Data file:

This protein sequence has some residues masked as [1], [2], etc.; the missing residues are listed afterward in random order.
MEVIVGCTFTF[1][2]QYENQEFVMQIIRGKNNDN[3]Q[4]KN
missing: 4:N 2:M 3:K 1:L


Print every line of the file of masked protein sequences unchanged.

This protein sequence has some residues masked as [1], [2], etc.; the missing residues are listed afterward in random order.
MEVIVGCTFTF[1][2]QYENQEFVMQIIRGKNNDN[3]Q[4]KN
missing: 4:N 2:M 3:K 1:L